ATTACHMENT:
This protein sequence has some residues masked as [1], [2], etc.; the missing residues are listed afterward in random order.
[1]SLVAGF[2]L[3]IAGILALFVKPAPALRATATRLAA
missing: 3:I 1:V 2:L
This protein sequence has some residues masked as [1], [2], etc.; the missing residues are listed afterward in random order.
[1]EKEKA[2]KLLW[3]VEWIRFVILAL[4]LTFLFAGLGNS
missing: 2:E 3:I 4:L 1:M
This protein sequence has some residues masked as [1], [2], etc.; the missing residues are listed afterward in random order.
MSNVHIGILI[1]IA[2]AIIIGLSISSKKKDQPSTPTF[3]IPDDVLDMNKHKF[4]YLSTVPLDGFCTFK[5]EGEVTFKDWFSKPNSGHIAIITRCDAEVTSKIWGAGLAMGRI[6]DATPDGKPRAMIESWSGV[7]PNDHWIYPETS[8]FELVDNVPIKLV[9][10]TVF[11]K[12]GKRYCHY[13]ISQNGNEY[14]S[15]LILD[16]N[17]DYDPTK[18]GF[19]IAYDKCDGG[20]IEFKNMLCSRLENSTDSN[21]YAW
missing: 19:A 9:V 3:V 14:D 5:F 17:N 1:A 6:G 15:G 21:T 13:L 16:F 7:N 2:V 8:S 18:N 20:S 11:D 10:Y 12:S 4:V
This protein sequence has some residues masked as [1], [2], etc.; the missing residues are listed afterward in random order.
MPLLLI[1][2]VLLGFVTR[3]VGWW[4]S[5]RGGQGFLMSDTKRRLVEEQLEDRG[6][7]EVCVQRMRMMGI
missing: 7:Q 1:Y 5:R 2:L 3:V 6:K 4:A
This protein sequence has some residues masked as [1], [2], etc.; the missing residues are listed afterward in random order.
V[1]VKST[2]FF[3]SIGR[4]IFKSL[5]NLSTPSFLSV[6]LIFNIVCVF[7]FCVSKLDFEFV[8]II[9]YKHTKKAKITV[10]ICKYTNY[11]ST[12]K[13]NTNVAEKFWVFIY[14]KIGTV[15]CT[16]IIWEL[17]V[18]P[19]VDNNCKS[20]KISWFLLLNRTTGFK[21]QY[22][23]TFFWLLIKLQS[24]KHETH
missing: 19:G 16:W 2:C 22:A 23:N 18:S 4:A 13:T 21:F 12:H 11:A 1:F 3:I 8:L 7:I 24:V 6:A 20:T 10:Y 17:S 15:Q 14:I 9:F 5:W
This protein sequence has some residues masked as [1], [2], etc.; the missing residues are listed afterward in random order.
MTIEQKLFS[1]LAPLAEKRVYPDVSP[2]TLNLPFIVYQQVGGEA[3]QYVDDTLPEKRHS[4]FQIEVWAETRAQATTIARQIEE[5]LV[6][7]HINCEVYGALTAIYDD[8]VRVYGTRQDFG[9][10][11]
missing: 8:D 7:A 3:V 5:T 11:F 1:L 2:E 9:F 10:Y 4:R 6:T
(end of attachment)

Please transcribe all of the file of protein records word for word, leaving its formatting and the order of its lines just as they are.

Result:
This protein sequence has some residues masked as [1], [2], etc.; the missing residues are listed afterward in random order.
[1]SLVAGF[2]L[3]IAGILALFVKPAPALRATATRLAA
missing: 3:I 1:V 2:L
This protein sequence has some residues masked as [1], [2], etc.; the missing residues are listed afterward in random order.
[1]EKEKA[2]KLLW[3]VEWIRFVILAL[4]LTFLFAGLGNS
missing: 2:E 3:I 4:L 1:M
This protein sequence has some residues masked as [1], [2], etc.; the missing residues are listed afterward in random order.
MSNVHIGILI[1]IA[2]AIIIGLSISSKKKDQPSTPTF[3]IPDDVLDMNKHKF[4]YLSTVPLDGFCTFK[5]EGEVTFKDWFSKPNSGHIAIITRCDAEVTSKIWGAGLAMGRI[6]DATPDGKPRAMIESWSGV[7]PNDHWIYPETS[8]FELVDNVPIKLV[9][10]TVF[11]K[12]GKRYCHY[13]ISQNGNEY[14]S[15]LILD[16]N[17]DYDPTK[18]GF[19]IAYDKCDGG[20]IEFKNMLCSRLENSTDSN[21]YAW
missing: 19:A 9:V 3:V 14:D 5:F 17:N 1:A 6:G 15:G 21:T 13:L 16:F 7:N 2:V 8:S 18:N 20:S 11:D 10:Y 12:S 4:V
This protein sequence has some residues masked as [1], [2], etc.; the missing residues are listed afterward in random order.
MPLLLI[1][2]VLLGFVTR[3]VGWW[4]S[5]RGGQGFLMSDTKRRLVEEQLEDRG[6][7]EVCVQRMRMMGI
missing: 7:Q 1:Y 5:R 2:L 3:V 6:K 4:A
This protein sequence has some residues masked as [1], [2], etc.; the missing residues are listed afterward in random order.
V[1]VKST[2]FF[3]SIGR[4]IFKSL[5]NLSTPSFLSV[6]LIFNIVCVF[7]FCVSKLDFEFV[8]II[9]YKHTKKAKITV[10]ICKYTNY[11]ST[12]K[13]NTNVAEKFWVFIY[14]KIGTV[15]CT[16]IIWEL[17]V[18]P[19]VDNNCKS[20]KISWFLLLNRTTGFK[21]QY[22][23]TFFWLLIKLQS[24]KHETH
missing: 19:G 16:W 2:C 22:A 23:N 18:S 4:A 13:T 21:F 12:H 11:A 1:F 3:I 8:L 7:I 24:V 6:A 20:T 10:Y 17:S 15:Q 14:I 9:F 5:W
This protein sequence has some residues masked as [1], [2], etc.; the missing residues are listed afterward in random order.
MTIEQKLFS[1]LAPLAEKRVYPDVSP[2]TLNLPFIVYQQVGGEA[3]QYVDDTLPEKRHS[4]FQIEVWAETRAQATTIARQIEE[5]LV[6][7]HINCEVYGALTAIYDD[8]VRVYGTRQDFG[9][10][11]
missing: 8:D 7:A 3:V 5:T 11:F 1:L 2:E 9:F 10:Y 4:R 6:T